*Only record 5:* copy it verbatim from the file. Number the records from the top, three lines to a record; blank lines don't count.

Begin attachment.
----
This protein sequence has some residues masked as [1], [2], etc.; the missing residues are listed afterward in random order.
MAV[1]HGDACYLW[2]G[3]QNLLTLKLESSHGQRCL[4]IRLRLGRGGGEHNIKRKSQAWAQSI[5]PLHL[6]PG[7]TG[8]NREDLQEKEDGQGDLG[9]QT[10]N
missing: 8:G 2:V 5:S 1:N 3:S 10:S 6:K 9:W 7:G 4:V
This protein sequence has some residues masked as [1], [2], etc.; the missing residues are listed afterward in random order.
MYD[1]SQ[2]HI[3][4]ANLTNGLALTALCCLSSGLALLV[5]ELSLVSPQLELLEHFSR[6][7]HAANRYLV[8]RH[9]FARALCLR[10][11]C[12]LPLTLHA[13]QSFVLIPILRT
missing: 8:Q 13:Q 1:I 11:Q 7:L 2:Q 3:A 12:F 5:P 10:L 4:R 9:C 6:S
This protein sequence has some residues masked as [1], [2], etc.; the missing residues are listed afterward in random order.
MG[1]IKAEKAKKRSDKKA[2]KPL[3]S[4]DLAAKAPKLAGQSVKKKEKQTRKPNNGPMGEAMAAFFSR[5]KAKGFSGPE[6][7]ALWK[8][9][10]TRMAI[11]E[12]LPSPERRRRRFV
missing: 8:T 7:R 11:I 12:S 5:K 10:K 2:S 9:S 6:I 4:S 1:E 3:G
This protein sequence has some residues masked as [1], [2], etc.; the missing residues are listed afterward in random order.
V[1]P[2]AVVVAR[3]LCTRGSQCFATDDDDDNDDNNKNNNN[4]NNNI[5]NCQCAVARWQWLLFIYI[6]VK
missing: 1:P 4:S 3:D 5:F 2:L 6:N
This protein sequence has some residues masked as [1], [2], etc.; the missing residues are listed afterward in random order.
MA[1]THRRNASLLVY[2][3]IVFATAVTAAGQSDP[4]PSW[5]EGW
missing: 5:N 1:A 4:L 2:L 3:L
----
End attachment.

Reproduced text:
This protein sequence has some residues masked as [1], [2], etc.; the missing residues are listed afterward in random order.
MA[1]THRRNASLLVY[2][3]IVFATAVTAAGQSDP[4]PSW[5]EGW
missing: 5:N 1:A 4:L 2:L 3:L